Hindsight is wonderful, and as I get older I try to resort to it less frequently because every day there's more of it. I don't know why reporters for the New York Times, the Post and others in Iraq and Washington didn't ferret out the story and 60 Minutes and Seymour Hersh did. But I do know journalists need to do better. The first duty of a free press is vigilance toward those who would hide the truth from the society they both govern and serve.
"… new details from the Army's criminal investigation into reports of abuse of Iraqi detainees …
"… U.S. soldiers reportedly posed for photographs with partially unclothed Iraqi prisoners …"
"… the Army's Criminal Investigation Division has focused on these pictures, which may depict male and female soldiers."
"… there are 'credible reports' that there may be photographs of the alleged abuse."
Three days before the CNN report, on Jan. 17, the New York Times reported from Washington that "the top American commander in Iraq has ordered a criminal investigation into allegations that detainees at the sprawling Abu Ghraib prison outside Baghdad have been abused by American forces."
No details of the abuse were reported and the Times didn't run another story on the investigation until May 1, two days after the 60 Minutes report.
Vaughn Ververs raises this question in the NationalJournal.com: "The episode did get us thinking once again about how news becomes news."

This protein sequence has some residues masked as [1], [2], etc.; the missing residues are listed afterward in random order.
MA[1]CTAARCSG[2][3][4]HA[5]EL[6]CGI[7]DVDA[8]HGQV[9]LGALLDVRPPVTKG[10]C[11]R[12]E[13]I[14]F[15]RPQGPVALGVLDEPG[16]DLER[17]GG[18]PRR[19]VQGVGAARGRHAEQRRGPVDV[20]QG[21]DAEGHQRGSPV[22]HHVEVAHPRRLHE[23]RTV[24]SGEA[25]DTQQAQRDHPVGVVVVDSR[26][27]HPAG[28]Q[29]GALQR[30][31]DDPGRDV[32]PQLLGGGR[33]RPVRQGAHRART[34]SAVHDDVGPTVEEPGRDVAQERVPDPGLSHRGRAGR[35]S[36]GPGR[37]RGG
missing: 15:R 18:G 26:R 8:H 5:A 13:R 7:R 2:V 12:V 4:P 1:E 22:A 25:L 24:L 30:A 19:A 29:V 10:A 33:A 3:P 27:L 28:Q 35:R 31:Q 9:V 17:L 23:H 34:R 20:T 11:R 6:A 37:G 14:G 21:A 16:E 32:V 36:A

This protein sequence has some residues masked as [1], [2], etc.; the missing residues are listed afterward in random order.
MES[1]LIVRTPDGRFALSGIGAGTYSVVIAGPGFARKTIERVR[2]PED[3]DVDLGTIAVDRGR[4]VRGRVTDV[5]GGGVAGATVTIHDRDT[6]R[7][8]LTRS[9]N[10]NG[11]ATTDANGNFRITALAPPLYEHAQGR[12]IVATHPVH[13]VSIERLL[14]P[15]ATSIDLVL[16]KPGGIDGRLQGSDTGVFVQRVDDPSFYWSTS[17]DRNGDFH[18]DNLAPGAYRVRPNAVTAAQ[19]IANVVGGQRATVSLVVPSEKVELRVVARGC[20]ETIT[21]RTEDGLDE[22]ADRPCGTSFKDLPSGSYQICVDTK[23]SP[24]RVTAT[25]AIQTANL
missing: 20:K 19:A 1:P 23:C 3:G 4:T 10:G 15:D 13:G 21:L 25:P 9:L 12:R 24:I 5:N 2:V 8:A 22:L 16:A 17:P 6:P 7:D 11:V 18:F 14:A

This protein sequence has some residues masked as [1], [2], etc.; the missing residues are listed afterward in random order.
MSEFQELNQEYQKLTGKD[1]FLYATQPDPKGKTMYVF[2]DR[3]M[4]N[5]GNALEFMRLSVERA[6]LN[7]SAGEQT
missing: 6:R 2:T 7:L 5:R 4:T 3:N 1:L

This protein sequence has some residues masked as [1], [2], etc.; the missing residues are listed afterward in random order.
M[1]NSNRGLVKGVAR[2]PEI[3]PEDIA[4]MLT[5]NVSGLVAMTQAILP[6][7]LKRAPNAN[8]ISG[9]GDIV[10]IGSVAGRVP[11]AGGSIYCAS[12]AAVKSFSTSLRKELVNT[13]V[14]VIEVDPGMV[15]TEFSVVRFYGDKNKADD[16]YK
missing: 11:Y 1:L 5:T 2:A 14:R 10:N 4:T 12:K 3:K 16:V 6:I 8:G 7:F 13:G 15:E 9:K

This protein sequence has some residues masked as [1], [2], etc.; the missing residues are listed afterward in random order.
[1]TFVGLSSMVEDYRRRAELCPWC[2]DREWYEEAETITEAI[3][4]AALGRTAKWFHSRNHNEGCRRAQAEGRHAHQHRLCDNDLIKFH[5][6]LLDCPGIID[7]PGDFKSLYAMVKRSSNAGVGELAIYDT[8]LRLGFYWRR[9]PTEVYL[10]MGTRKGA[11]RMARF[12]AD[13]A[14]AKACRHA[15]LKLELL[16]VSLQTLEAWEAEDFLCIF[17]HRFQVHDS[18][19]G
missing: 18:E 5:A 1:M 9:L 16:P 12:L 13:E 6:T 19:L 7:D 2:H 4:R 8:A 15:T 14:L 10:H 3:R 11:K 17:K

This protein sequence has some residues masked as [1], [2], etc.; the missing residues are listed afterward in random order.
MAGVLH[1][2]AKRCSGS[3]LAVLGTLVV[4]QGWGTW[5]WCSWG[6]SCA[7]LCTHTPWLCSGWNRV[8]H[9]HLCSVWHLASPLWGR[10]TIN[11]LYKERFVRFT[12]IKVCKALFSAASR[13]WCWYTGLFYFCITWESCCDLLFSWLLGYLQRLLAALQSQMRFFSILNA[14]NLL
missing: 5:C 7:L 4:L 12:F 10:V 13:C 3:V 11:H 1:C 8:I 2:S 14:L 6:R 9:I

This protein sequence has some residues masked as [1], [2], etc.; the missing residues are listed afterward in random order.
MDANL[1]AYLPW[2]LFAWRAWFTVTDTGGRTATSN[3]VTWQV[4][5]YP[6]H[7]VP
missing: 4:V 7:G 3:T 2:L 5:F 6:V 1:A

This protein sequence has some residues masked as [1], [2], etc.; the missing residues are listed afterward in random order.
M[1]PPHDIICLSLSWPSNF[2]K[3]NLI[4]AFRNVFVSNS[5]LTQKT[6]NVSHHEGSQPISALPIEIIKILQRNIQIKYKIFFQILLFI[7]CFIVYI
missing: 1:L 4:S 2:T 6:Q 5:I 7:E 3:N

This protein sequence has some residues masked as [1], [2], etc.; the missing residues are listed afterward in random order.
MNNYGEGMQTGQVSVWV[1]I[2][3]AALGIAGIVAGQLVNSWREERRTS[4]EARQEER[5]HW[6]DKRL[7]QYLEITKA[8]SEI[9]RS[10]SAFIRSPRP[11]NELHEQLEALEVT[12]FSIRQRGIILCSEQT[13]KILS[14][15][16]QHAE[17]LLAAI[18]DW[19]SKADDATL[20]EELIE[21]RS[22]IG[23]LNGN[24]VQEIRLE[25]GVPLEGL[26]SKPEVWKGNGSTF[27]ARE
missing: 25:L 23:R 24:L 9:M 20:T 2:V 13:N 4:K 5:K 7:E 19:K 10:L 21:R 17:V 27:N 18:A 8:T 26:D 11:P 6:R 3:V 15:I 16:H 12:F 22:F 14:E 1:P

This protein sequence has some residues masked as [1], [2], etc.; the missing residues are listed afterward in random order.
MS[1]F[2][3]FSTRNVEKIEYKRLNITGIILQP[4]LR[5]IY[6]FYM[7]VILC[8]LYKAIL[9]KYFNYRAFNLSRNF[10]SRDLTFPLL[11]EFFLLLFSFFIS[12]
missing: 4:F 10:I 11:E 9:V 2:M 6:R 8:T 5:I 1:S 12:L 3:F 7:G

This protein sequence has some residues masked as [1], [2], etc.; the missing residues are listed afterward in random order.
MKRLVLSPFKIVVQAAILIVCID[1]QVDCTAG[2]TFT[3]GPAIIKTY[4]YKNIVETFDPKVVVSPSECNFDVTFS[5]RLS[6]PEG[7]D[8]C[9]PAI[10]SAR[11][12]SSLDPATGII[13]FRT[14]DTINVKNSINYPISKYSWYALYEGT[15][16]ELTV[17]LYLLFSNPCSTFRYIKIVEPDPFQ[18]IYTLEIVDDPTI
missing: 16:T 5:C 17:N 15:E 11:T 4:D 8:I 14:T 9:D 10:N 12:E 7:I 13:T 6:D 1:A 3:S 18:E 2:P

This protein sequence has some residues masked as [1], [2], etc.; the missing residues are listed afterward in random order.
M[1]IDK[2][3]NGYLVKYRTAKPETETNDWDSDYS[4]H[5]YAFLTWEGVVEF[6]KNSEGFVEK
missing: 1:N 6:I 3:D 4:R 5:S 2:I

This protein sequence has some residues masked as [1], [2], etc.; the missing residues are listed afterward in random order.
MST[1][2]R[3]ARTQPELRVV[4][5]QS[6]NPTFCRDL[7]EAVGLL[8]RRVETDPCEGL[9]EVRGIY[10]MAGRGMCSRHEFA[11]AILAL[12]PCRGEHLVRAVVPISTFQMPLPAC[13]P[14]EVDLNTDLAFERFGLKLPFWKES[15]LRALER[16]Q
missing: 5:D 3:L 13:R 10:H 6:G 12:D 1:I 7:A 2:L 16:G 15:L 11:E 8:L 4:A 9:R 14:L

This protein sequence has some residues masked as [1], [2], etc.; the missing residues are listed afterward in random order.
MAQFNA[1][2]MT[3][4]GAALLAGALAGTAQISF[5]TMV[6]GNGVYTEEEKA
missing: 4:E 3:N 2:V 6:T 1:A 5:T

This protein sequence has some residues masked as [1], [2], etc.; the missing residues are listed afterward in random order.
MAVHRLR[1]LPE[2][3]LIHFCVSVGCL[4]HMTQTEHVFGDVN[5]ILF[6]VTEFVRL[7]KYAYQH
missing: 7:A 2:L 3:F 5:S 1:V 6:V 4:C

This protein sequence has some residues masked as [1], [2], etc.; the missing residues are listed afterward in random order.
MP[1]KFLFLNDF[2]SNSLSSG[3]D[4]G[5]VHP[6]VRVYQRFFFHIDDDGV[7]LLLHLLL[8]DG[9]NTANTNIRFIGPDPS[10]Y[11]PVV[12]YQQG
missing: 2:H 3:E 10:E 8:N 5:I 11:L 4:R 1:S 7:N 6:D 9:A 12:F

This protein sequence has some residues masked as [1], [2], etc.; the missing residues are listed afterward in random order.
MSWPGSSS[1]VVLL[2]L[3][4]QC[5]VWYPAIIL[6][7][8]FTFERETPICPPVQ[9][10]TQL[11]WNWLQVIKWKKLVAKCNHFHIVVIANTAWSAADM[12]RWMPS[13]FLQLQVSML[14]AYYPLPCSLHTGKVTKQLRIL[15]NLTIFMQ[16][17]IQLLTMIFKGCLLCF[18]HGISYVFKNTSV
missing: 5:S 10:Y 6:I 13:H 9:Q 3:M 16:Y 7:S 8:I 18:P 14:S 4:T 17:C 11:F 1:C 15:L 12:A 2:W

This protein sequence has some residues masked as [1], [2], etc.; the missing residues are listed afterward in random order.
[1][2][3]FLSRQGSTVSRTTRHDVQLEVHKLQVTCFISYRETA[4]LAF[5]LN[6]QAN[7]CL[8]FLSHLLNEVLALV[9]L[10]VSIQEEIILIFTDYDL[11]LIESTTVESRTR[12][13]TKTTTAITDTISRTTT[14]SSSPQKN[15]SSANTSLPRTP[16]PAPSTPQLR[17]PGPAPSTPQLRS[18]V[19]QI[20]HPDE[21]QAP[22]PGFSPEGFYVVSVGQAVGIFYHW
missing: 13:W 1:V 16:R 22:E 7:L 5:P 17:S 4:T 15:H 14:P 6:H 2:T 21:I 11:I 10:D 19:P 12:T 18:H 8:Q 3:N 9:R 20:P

I don't agree with Ververs that "there is more than a bit of false outrage on the part of those involved, as well as the media, about the whole story," but his question is valid, as is the answer he supplies: The abuse at Abu Ghraib became a big story when 60 Minutes broadcast the photographs. He writes:
"There is no way to overestimate the impact that visual images have on our world. Still photos or video, we've now reached the point where nothing happened unless it was seen on TV." (Emphasis added.)
That is, of course, correct for the more-than-half of all Americans who don't read a daily newspaper, but it overlooks the powerful impact of the printed word when it is backed by substantive reporting and displayed in prominent fashion.
If the New York Times had not apparently been content to leave the Abu Ghraib issue as a 373-word, Page 7, Saturday story, and had pursued and pushed it onto the front page, then it would have been a daily newspaper and not a weekly TV show and magazine who was leading the reporting on the story.
Neither the New York Times nor CNN followed up on their initial Abu Ghraib stories. I'm sure people in each organization are asking why. Newspapers must be more aggressive. They have more resources, more reporters and more space than any other news medium.
What matters most these days for newspapers is the quality of their work. Everything else is media noise. As Ververs says about the news media in general:
"In this country, there are three broadcast news organizations, three 24-hour cable news networks, a dozen or so major papers, dozens more mid-major papers and even more news magazines. Yet aside from feature stories on women's health or the 'Fleecing of America,' most cover the same news day after day, week after week." (Emphasis added.)